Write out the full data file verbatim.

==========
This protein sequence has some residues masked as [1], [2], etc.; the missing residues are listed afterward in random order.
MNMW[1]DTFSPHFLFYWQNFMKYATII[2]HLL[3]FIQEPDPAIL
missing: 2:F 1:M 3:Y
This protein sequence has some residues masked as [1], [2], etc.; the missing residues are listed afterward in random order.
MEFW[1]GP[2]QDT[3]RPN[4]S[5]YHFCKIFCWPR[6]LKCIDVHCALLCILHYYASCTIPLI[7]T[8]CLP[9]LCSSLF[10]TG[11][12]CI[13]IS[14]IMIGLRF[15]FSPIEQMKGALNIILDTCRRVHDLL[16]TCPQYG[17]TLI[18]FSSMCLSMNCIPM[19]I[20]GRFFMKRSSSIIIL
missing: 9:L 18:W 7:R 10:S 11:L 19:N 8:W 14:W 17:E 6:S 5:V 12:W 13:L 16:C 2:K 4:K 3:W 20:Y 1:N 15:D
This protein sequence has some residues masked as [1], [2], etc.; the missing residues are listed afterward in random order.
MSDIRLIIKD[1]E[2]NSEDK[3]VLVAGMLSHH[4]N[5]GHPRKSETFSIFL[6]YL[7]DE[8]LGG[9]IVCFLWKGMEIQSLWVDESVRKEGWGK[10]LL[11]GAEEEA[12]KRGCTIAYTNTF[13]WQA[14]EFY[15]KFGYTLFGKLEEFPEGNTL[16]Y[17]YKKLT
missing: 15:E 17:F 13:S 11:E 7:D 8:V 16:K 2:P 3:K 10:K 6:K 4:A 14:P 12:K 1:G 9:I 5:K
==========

This protein sequence has some residues masked as [1], [2], etc.; the missing residues are listed afterward in random order.
MNMW[1]DTFSPHFLFYWQNFMKYATII[2]HLL[3]FIQEPDPAIL
missing: 2:F 1:M 3:Y
This protein sequence has some residues masked as [1], [2], etc.; the missing residues are listed afterward in random order.
MEFW[1]GP[2]QDT[3]RPN[4]S[5]YHFCKIFCWPR[6]LKCIDVHCALLCILHYYASCTIPLI[7]T[8]CLP[9]LCSSLF[10]TG[11][12]CI[13]IS[14]IMIGLRF[15]FSPIEQMKGALNIILDTCRRVHDLL[16]TCPQYG[17]TLI[18]FSSMCLSMNCIPM[19]I[20]GRFFMKRSSSIIIL
missing: 9:L 18:W 7:R 10:S 11:L 19:N 8:W 14:W 17:E 6:S 5:V 12:W 13:L 16:C 2:K 4:K 3:W 20:Y 1:N 15:D
This protein sequence has some residues masked as [1], [2], etc.; the missing residues are listed afterward in random order.
MSDIRLIIKD[1]E[2]NSEDK[3]VLVAGMLSHH[4]N[5]GHPRKSETFSIFL[6]YL[7]DE[8]LGG[9]IVCFLWKGMEIQSLWVDESVRKEGWGK[10]LL[11]GAEEEA[12]KRGCTIAYTNTF[13]WQA[14]EFY[15]KFGYTLFGKLEEFPEGNTL[16]Y[17]YKKLT
missing: 15:E 17:F 13:S 11:E 7:D 8:V 16:K 2:P 3:K 10:K 6:K 4:A 14:P 12:K 1:G 9:I 5:K